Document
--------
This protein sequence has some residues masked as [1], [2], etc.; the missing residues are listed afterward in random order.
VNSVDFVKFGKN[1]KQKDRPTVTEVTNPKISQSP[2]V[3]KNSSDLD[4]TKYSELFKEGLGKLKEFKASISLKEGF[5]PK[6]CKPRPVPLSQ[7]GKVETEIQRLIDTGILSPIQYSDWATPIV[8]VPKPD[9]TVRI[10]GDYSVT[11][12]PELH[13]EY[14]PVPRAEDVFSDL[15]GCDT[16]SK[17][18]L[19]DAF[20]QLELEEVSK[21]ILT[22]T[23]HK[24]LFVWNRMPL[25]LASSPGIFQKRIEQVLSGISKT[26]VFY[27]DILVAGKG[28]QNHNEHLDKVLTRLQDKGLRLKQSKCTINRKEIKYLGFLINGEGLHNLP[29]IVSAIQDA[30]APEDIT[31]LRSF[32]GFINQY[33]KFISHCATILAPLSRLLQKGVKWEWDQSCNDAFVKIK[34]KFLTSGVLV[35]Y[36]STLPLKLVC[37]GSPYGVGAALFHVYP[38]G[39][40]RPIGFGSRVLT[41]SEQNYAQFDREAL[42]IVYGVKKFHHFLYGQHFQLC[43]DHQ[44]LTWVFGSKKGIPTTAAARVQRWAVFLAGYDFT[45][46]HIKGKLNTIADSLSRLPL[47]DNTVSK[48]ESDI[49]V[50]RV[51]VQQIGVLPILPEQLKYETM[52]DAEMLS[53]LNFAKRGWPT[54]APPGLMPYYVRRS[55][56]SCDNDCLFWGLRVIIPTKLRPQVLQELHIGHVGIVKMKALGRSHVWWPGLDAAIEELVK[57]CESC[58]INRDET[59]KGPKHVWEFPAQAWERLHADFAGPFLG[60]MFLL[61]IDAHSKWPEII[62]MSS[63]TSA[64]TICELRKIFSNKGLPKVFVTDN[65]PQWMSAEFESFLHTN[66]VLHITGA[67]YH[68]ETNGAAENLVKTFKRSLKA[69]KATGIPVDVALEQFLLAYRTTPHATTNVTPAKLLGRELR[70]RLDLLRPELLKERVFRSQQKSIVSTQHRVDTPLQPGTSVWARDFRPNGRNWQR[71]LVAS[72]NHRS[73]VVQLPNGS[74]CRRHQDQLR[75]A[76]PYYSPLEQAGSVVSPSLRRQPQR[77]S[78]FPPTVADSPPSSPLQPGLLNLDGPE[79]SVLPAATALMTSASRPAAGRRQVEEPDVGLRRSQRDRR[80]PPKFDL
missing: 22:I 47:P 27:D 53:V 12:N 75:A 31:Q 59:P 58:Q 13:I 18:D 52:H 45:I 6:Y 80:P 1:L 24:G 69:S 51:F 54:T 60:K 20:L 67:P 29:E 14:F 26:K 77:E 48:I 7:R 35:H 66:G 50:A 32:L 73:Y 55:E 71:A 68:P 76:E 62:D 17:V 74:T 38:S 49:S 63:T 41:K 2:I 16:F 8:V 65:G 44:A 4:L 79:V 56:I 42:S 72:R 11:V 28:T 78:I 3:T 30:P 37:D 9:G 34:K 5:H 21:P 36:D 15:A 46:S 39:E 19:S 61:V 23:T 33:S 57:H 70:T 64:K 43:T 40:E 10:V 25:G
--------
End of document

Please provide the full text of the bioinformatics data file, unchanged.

This protein sequence has some residues masked as [1], [2], etc.; the missing residues are listed afterward in random order.
VNSVDFVKFGKN[1]KQKDRPTVTEVTNPKISQSP[2]V[3]KNSSDLD[4]TKYSELFKEGLGKLKEFKASISLKEGF[5]PK[6]CKPRPVPLSQ[7]GKVETEIQRLIDTGILSPIQYSDWATPIV[8]VPKPD[9]TVRI[10]GDYSVT[11][12]PELH[13]EY[14]PVPRAEDVFSDL[15]GCDT[16]SK[17][18]L[19]DAF[20]QLELEEVSK[21]ILT[22]T[23]HK[24]LFVWNRMPL[25]LASSPGIFQKRIEQVLSGISKT[26]VFY[27]DILVAGKG[28]QNHNEHLDKVLTRLQDKGLRLKQSKCTINRKEIKYLGFLINGEGLHNLP[29]IVSAIQDA[30]APEDIT[31]LRSF[32]GFINQY[33]KFISHCATILAPLSRLLQKGVKWEWDQSCNDAFVKIK[34]KFLTSGVLV[35]Y[36]STLPLKLVC[37]GSPYGVGAALFHVYP[38]G[39][40]RPIGFGSRVLT[41]SEQNYAQFDREAL[42]IVYGVKKFHHFLYGQHFQLC[43]DHQ[44]LTWVFGSKKGIPTTAAARVQRWAVFLAGYDFT[45][46]HIKGKLNTIADSLSRLPL[47]DNTVSK[48]ESDI[49]V[50]RV[51]VQQIGVLPILPEQLKYETM[52]DAEMLS[53]LNFAKRGWPT[54]APPGLMPYYVRRS[55][56]SCDNDCLFWGLRVIIPTKLRPQVLQELHIGHVGIVKMKALGRSHVWWPGLDAAIEELVK[57]CESC[58]INRDET[59]KGPKHVWEFPAQAWERLHADFAGPFLG[60]MFLL[61]IDAHSKWPEII[62]MSS[63]TSA[64]TICELRKIFSNKGLPKVFVTDN[65]PQWMSAEFESFLHTN[66]VLHITGA[67]YH[68]ETNGAAENLVKTFKRSLKA[69]KATGIPVDVALEQFLLAYRTTPHATTNVTPAKLLGRELR[70]RLDLLRPELLKERVFRSQQKSIVSTQHRVDTPLQPGTSVWARDFRPNGRNWQR[71]LVAS[72]NHRS[73]VVQLPNGS[74]CRRHQDQLR[75]A[76]PYYSPLEQAGSVVSPSLRRQPQR[77]S[78]FPPTVADSPPSSPLQPGLLNLDGPE[79]SVLPAATALMTSASRPAAGRRQVEEPDVGLRRSQRDRR[80]PPKFDL
missing: 22:I 47:P 27:D 53:V 12:N 75:A 31:Q 59:P 58:Q 13:I 18:D 52:H 45:I 6:Y 80:P 1:L 24:G 69:S 51:F 54:T 60:K 20:L 67:P 29:E 14:F 26:K 77:E 48:I 7:R 35:H 66:G 50:A 32:L 73:Y 55:E 71:A 68:P 76:E 62:D 17:V 74:T 38:S 49:S 63:T 41:K 2:I 16:F 8:V 65:G 44:A 4:L 79:V 56:I 42:S 72:R 11:V 28:T 78:I 3:T 30:P 37:D 9:G 34:K 5:H 21:P 36:D 15:A 46:S 39:E 19:S 61:V 23:T 33:S 57:H 70:T 64:K 43:T 40:E 10:V 25:G